I hope I was understandable :)

    • In 2008 it’s also Monaco-Canada-France, Canada-Frace-Great Britain and Japan-China-Brazil.

      • Daniel said on 5th April 2010, 21:47

        Right, but, as you can see, I didn’t use this strategy to ‘multiply’ the three different winners… anyway, I can’t deny your right :D

  4. Useful feature would be an overtaking button, ,like champ car, that would mix and spice up the race.

    Get back 3.0 liter v10, max rev 18000,extra boost +2000(20000)revs, for 1 minute during the race.
    Bigger engine, stable performance, extra revs not overheat the engine.
    Bigger tires,

    • David A said on 5th April 2010, 22:28

      “Useful feature would be an overtaking button, ,like champ car, that would mix and spice up the race.”

      This is what we called KERS, which was on some of last year’s cars.

      • First of all, its expensive, second it is not as powerful, third if you do not break so much it does not recharge so quick.
        Its much simpler to just allow extra revs for a short sprint.

        • BasCB said on 6th April 2010, 22:46

          From the pit comunication between Massa and his engineer, i understood, that Ferrari does just that to help their drivers in passing.

          • This is not allowing 500 more revs, that is minute to a few thousand, that would really give a slower car some boost, plus just look at the result to get extra revs to an engine, that already on the limit. Alonso got owned.
            3 liter v10 revving at 18000 would last a long time, and allowing 2000 for 1 min during the race would not compromise it.

    • Patrickl said on 5th April 2010, 22:36

      Instead we’ll probably get 1.6 liter turbo engines.

      I’m perfectly fine with that.

  5. YeaMon said on 5th April 2010, 18:41

    This is the first time the second row was all German.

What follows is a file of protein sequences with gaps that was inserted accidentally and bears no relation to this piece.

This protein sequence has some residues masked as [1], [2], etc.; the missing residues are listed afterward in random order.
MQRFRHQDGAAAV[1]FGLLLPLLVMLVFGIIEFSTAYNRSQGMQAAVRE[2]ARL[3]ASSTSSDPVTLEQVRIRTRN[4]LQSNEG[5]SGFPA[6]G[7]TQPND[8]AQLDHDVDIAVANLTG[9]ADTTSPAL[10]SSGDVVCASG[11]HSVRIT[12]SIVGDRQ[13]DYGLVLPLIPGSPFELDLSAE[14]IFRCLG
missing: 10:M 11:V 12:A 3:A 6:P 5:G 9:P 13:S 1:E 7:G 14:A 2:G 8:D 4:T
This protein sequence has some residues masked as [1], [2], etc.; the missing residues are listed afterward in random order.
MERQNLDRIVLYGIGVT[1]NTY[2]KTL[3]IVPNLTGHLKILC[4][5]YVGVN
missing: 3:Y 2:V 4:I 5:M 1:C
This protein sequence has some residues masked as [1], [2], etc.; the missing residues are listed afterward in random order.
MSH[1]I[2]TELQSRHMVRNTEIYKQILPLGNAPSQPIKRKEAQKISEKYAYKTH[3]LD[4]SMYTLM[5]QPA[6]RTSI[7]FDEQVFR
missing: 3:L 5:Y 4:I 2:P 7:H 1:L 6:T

• really? was there never a Ralf-Michael 2nd row, or Frentzen-Schumacher?

      • Bleu said on 6th April 2010, 10:36

        There was MSchumacher-Frentzen in Spa 2001, MSchumacher-RSchumacher in Monza 2001. That just by searching partly through the races where Michael qualified 3rd.

  6. Gusto said on 5th April 2010, 18:58

    Bit lame but….The last person to finish 3rd in a GP for Mercedes was also German.

  7. Gusto said on 5th April 2010, 19:06

    Forgot to mention that the `Lift Shaft Base Jumping` expert came first, they dont build`em like that anymore!

  8. Shows Cosworth engines are real crap

  9. Paul Gilbert said on 5th April 2010, 22:25

    The last time that 2 drivers scored their first points in the same race was Australia 2008 (Nakajima and Bourdais).

  10. US_Peter said on 5th April 2010, 23:42

    All kinds of interesting stats. Also, 4 of the top 5 qualifiers were German, and 5 of the 7 fastest laps were from Alonso in his broken car. If all cars were equal in qualifying and race pace, I think Alonso might be the driver to beat this year.

  11. chaostheory said on 6th April 2010, 0:51

    Michael Schumacher didnt want to drive car number 4 (bad number, bad luck) – and he failed to finish the race on 4th day of 4th month; scary what could happen if it was 4th race of the season and he was driving car with no 4 :D

  12. Dr Jones said on 6th April 2010, 10:51

    Have you noticed on when their playing the national anthem?

    The order of the flag should be:
    Australia – Germany – Germany
    (Webber – Vettel – Rosberg)

    But when they raised the flags, it shows (Germany – Germany – Australia)

    Check it out! :)

    • yer i noticed that, maybe at Malaysia they have second place on the right rather then on the left, unless they were numbered ofc and there was a mix up. Has happened in the past.

    • GeoCucc said on 6th April 2010, 13:30

      I didn’t noticed on Sunday, but I now checked it. Right. :)

      The last time when we saw that something similar happened was (I think) in the 2005 Canadian GP, where Barrichello’s (2nd) and M. Schumacher’s (3rd) flags were changed.

      Correct me if I’m wrong.

  13. martinb said on 6th April 2010, 21:41

    Grid: Three of the top four were German; three of the bottom four were Brazilian.

  14. Vettel, Rosberg, Webber, Schumacher, Kubica and Sutil made ti to Q3 in every qualifying session this year, Senna, Chandhok, Trulli and di Grassi never managed to get in Q2.